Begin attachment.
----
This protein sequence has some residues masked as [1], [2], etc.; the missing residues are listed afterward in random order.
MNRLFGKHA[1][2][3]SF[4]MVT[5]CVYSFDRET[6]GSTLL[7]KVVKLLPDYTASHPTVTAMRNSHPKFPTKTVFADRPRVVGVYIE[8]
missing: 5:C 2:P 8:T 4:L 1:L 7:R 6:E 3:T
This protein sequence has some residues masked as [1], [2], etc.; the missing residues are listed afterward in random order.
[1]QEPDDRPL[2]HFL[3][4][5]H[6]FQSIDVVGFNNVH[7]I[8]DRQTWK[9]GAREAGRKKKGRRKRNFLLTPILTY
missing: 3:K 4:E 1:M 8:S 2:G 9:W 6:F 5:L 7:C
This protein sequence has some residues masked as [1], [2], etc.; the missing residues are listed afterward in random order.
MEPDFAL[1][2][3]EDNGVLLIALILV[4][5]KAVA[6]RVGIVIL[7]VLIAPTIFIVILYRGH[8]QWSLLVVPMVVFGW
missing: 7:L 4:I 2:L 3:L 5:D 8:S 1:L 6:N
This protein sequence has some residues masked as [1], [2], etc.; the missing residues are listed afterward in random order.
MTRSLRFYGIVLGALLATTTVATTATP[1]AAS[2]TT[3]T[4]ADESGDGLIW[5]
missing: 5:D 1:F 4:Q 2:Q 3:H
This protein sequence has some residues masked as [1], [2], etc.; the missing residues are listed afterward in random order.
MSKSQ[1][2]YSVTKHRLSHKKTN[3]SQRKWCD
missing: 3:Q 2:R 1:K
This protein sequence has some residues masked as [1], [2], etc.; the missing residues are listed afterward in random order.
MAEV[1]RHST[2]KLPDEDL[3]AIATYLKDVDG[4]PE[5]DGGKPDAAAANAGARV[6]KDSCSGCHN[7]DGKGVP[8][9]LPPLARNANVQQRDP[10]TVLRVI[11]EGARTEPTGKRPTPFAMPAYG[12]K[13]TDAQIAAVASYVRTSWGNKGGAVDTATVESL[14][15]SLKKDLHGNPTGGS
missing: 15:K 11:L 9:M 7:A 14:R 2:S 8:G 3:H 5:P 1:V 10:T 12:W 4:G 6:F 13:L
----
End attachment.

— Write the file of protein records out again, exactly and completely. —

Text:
This protein sequence has some residues masked as [1], [2], etc.; the missing residues are listed afterward in random order.
MNRLFGKHA[1][2][3]SF[4]MVT[5]CVYSFDRET[6]GSTLL[7]KVVKLLPDYTASHPTVTAMRNSHPKFPTKTVFADRPRVVGVYIE[8]
missing: 5:C 2:P 8:T 4:L 1:L 7:R 6:E 3:T
This protein sequence has some residues masked as [1], [2], etc.; the missing residues are listed afterward in random order.
[1]QEPDDRPL[2]HFL[3][4][5]H[6]FQSIDVVGFNNVH[7]I[8]DRQTWK[9]GAREAGRKKKGRRKRNFLLTPILTY
missing: 3:K 4:E 1:M 8:S 2:G 9:W 6:F 5:L 7:C
This protein sequence has some residues masked as [1], [2], etc.; the missing residues are listed afterward in random order.
MEPDFAL[1][2][3]EDNGVLLIALILV[4][5]KAVA[6]RVGIVIL[7]VLIAPTIFIVILYRGH[8]QWSLLVVPMVVFGW
missing: 7:L 4:I 2:L 3:L 5:D 8:S 1:L 6:N
This protein sequence has some residues masked as [1], [2], etc.; the missing residues are listed afterward in random order.
MTRSLRFYGIVLGALLATTTVATTATP[1]AAS[2]TT[3]T[4]ADESGDGLIW[5]
missing: 5:D 1:F 4:Q 2:Q 3:H
This protein sequence has some residues masked as [1], [2], etc.; the missing residues are listed afterward in random order.
MSKSQ[1][2]YSVTKHRLSHKKTN[3]SQRKWCD
missing: 3:Q 2:R 1:K
This protein sequence has some residues masked as [1], [2], etc.; the missing residues are listed afterward in random order.
MAEV[1]RHST[2]KLPDEDL[3]AIATYLKDVDG[4]PE[5]DGGKPDAAAANAGARV[6]KDSCSGCHN[7]DGKGVP[8][9]LPPLARNANVQQRDP[10]TVLRVI[11]EGARTEPTGKRPTPFAMPAYG[12]K[13]TDAQIAAVASYVRTSWGNKGGAVDTATVESL[14][15]SLKKDLHGNPTGGS
missing: 15:K 11:L 9:M 7:A 14:R 2:S 8:G 3:H 5:P 1:V 10:T 12:W 4:G 6:F 13:L